ArtsAutosBooksBusinessEducationEntertainmentFamilyFashionFoodGamesGenderHealthHolidaysHomeHubPagesPersonal FinancePetsPoliticsReligionSportsTechnologyTravel

The Disappearance of Superman's Trunks

Updated on April 29, 2012

Muscles of Steel

Henry Cavill (Poor Soul) As Superman
Henry Cavill (Poor Soul) As Superman

The Tale of the Trunks

In the next film iteration of Superman ("Superman: The Man of Steel") Henry Cavill wears a re-designed costume. If you are a Superman fan just emerging from your cave, you will already know this much. Also, if you have been living in the dark, you still probably have noticed what Superman's new costume resembles.

I can live with the grayed-out, muted tones of blue, red and yellow, and even the superfluous flourishes, but I gotta tell you the absence of the red swim trunks is a big mistake. Poor Henry looks as if he is wearing a woman's latex jumpsuit.

Guys and gals, I think part of the purpose for Superman wearing the red trunks was to serve the same utility as a "modesty panel" at the front of most office desks. For some reason or another, I personally do not want to see Superman's penis bulging inside his over-tight jumpsuit, do you?

I sense that the red trunks served the purpose of hiding Superman's privates from you, me, and the rest of the world, which I had appreciated -- although the trunks had been getting smaller with each new iteration of the Superman figure.

I'm not a prude, I'm not homophobic, but I just do not see what positive purpose is served to advertise Superman's sex.

The idea of making the "cloth" of Superman's costume appear alien in nature is a clever one. An examination of the costume Brandon Routh wore in "Superman Returns" displays an inter-connecting "S" pattern in the blue portions of his suit. I thought that was fine thinking on someone's part. The Cavill suit also seems to be a strangely "woven" fabric -- but less like a natural clothing than something that might be worn by Catwoman.

It's all well and good that Cavel's muscles bulge from the suit -- as he spent many an hour building them strictly for this motion picture -- even though there is no logical reason for Superman to have developed into the winner of a muscle-building contest just because he was born on an alien world. His super-strength is a kind of supernatural gift from having transitioned from a red sun to a yellow.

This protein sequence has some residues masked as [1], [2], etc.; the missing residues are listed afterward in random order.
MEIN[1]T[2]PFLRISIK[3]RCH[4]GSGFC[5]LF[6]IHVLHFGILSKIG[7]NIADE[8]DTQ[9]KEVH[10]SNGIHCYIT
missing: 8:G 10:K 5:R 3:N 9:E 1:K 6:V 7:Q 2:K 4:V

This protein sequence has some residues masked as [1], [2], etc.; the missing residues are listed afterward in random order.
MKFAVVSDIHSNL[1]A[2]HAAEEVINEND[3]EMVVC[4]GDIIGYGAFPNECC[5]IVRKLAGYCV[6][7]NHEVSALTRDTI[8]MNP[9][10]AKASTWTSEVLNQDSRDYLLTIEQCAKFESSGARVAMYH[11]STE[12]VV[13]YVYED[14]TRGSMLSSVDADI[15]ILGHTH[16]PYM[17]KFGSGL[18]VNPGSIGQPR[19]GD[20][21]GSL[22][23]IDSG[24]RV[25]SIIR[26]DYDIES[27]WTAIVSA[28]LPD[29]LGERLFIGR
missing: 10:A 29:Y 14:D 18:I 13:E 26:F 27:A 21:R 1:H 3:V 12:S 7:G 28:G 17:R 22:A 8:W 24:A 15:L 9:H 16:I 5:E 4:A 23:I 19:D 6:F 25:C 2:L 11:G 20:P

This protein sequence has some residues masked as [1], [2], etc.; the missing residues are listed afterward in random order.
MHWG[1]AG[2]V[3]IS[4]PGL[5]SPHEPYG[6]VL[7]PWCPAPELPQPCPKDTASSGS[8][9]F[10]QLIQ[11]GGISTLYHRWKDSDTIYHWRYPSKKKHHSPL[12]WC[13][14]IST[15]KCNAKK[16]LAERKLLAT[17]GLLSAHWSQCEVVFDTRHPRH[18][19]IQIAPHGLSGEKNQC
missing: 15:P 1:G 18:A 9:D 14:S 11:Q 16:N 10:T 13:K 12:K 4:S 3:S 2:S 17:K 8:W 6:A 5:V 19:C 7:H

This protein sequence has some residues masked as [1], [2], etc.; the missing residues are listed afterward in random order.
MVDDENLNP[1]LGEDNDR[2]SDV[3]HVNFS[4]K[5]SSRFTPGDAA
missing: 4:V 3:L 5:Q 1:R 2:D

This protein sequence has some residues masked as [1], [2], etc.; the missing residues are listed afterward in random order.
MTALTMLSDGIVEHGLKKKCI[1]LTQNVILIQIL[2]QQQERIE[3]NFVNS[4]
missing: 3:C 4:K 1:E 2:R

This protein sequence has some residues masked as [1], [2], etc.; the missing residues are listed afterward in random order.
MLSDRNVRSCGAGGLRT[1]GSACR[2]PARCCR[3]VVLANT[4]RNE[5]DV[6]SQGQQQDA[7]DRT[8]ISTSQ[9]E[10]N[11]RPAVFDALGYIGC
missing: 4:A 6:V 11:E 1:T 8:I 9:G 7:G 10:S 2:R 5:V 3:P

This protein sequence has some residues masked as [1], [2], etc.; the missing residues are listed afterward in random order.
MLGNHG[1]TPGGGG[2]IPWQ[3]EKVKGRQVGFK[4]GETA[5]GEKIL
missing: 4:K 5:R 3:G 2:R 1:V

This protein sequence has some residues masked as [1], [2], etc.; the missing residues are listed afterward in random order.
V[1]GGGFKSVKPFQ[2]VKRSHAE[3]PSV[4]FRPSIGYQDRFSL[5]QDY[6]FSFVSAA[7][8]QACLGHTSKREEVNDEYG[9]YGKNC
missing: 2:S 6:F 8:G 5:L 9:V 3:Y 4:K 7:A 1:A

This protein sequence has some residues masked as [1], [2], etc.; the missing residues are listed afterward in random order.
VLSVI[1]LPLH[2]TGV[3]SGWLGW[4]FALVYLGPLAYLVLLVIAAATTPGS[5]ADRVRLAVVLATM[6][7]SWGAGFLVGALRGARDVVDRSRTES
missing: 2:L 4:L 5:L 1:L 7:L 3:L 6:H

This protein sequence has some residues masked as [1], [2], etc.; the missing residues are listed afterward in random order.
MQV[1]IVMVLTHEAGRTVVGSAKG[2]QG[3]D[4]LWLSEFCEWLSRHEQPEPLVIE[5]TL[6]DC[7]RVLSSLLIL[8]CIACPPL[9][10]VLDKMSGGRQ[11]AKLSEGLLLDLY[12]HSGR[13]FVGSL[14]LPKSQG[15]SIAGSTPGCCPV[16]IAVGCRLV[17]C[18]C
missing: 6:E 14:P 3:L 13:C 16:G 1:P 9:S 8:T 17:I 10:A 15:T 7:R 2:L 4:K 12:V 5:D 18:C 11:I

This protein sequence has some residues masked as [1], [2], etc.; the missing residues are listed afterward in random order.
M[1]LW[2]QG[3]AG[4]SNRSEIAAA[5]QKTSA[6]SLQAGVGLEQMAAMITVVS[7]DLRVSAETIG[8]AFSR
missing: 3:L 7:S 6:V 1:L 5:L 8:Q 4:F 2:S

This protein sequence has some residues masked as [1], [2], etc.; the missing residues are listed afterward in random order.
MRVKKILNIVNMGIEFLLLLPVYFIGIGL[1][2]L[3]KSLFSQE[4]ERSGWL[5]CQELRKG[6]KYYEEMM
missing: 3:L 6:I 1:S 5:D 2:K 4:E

Comic book science doesn't have to make more sense in terms of physics than within the "Star Trek" universe or other fantasy concoction. The important thing is for the writers to just come up with a reason -- any reason -- why something is the way it is.

Unlike the publicity "stills," I'm hoping that Cavill will be moving around too quickly on the screen for us to be subjected to an idiotic focus on his crotch.

We didn't have to deal with this thorny issue with any of the iterations of Batman (even the Christopher Nolan/Christian Bale trilogy) because Batman's costume seemed to consist of a lot of armor and bullet-proof protection materials -- and that was fine with me.

In the comics Batman also wears a pair of blue-colored trunks -- and I think for the same reason. And since these characters originated as simple cartoons in ten-cent comic books, the original intent was probably just to make the super-heroes look colorful and flashy enough so as to catch the eye of some youngster with an extra dime in his pocket.

Mass color printing was not that old (by the late 30's) so seeing Superman in his original design must have had more of an impact than what we feel seeing a film in 3-D. The color of the costumes conveyed a brand of swashbuckling boldness.

When Robin was brought on the scene, the artists used almost ever color on their ink wells to make him seem spectacular.

And the word "spectacular" is the main divergence from the late 30s, through the early 2000s. For a very long time, a young audience was thrilled by the use of color. It served a deliberate purpose -- it caught the eye and excited the imagination.

Today, the primary body of critics regarding the costumes of super-hero costumes and other mundane matters dealing with comic books remains in the dominion of the baby boomer crowd. Generation Y is only marginally interested. They are spending most of their time blowing off heads with their computer games.

But, the baby boomers seem to be ashamed of their continued interest in this comic book material. They have become a very fussy audience. They demand a greater and greater sense of "realism" in the motion picture adaptations.

What on earth for? What is the psychological impetus that causes the most idle of boomers to insist that their Silver Age heroes take on a more "realistic" guise?

I suspect the root of all this is in the shame most of these boomers must feel for never having outgrown their adolescence. If you are still reading comics at the age of 50 or beyond, I surmise that this "need" for realism is actually an offset of some kind -- a way of making little boy fantasies more palatable and consumable to their psyches.

Am I reading too much into this. No, I really do not think so.

Thus, we get a Batman who is solid black in coloration, a Superman who is wearing a gray-toned woman's leotard -- because the red trunks were just too funky.

Okay, whatever.